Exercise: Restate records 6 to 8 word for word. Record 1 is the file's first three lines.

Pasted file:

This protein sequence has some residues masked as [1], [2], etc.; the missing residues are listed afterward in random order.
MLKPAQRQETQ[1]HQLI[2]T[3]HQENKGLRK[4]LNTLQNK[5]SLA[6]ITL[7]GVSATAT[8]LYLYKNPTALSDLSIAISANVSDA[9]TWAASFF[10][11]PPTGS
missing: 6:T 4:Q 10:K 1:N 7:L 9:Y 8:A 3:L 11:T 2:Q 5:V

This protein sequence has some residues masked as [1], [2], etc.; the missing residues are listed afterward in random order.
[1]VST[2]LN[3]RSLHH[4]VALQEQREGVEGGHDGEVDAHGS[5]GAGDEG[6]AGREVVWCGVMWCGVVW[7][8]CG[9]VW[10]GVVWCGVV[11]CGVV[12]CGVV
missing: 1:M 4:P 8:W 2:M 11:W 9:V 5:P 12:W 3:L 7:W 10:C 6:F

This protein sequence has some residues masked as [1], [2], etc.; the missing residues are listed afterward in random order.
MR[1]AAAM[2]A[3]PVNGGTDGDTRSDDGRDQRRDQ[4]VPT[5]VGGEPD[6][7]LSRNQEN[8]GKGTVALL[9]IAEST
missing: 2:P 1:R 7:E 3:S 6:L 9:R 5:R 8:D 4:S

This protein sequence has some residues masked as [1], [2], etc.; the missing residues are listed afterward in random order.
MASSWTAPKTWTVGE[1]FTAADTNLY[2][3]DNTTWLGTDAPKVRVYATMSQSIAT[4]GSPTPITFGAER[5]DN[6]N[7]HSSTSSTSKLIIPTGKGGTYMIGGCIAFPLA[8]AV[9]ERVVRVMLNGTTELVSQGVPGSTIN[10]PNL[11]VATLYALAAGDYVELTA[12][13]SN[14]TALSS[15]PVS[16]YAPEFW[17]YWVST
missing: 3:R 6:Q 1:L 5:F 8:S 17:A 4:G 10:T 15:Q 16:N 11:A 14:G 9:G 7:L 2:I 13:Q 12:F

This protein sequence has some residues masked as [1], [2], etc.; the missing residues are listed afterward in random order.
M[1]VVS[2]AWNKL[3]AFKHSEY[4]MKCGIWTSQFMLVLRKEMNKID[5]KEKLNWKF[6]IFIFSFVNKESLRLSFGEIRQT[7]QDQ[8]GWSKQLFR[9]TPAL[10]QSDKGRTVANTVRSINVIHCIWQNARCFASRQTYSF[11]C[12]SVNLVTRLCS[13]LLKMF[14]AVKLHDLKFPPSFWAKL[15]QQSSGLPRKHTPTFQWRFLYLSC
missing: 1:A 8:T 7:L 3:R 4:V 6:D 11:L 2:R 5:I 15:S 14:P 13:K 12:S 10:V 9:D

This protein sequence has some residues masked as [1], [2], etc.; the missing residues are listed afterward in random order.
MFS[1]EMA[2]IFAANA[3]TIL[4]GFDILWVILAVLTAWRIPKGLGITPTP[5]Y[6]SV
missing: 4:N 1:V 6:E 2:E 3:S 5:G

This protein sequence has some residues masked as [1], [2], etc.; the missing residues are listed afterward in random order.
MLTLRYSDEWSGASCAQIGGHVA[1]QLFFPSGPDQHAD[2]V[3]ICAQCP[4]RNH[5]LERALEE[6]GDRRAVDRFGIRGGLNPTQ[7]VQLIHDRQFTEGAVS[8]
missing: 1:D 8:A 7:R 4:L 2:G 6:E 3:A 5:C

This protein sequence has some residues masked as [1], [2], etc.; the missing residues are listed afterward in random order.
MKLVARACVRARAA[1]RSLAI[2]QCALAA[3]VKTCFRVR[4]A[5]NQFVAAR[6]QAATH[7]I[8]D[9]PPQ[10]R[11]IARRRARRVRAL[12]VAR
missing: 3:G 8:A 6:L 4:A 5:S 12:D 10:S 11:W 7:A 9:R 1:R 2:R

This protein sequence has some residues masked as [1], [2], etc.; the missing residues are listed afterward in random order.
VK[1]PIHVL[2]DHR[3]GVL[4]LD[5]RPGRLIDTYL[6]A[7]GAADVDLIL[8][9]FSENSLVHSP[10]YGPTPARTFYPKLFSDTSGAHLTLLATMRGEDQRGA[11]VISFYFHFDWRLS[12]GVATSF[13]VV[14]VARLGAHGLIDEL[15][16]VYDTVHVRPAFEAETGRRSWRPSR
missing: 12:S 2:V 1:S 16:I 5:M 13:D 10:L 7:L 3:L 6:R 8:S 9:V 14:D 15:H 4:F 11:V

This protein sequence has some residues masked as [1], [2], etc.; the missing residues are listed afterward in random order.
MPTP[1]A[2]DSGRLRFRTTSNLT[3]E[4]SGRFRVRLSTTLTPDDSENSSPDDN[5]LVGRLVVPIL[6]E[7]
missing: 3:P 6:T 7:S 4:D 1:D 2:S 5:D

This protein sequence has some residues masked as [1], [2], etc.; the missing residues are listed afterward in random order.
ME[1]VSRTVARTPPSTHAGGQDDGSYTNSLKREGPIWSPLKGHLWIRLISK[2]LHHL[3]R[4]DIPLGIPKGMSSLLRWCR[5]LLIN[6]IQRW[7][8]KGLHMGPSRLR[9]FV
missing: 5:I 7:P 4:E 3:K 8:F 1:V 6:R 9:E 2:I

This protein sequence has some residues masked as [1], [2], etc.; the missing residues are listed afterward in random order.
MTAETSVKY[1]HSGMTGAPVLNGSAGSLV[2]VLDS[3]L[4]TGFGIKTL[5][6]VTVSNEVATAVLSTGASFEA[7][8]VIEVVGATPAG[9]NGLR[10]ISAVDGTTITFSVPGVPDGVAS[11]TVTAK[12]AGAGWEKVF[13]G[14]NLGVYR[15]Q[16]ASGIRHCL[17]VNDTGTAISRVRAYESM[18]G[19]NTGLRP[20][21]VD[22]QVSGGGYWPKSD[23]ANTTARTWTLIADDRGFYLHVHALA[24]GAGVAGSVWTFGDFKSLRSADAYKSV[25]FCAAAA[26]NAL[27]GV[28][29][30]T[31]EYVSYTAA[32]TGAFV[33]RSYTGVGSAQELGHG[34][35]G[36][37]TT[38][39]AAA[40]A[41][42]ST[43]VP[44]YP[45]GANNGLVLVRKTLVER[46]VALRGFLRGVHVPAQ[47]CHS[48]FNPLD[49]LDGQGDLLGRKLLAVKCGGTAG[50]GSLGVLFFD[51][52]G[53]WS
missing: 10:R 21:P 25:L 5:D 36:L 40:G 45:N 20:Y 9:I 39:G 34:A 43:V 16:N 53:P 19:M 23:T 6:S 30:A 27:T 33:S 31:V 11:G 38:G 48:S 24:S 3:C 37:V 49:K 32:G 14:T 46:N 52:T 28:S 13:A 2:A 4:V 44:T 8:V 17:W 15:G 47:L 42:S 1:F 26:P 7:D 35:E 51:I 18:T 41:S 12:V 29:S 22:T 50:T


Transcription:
This protein sequence has some residues masked as [1], [2], etc.; the missing residues are listed afterward in random order.
MFS[1]EMA[2]IFAANA[3]TIL[4]GFDILWVILAVLTAWRIPKGLGITPTP[5]Y[6]SV
missing: 4:N 1:V 6:E 2:E 3:S 5:G

This protein sequence has some residues masked as [1], [2], etc.; the missing residues are listed afterward in random order.
MLTLRYSDEWSGASCAQIGGHVA[1]QLFFPSGPDQHAD[2]V[3]ICAQCP[4]RNH[5]LERALEE[6]GDRRAVDRFGIRGGLNPTQ[7]VQLIHDRQFTEGAVS[8]
missing: 1:D 8:A 7:R 4:L 2:G 6:E 3:A 5:C

This protein sequence has some residues masked as [1], [2], etc.; the missing residues are listed afterward in random order.
MKLVARACVRARAA[1]RSLAI[2]QCALAA[3]VKTCFRVR[4]A[5]NQFVAAR[6]QAATH[7]I[8]D[9]PPQ[10]R[11]IARRRARRVRAL[12]VAR
missing: 3:G 8:A 6:L 4:A 5:S 12:D 10:S 11:W 7:A 9:R 1:R 2:R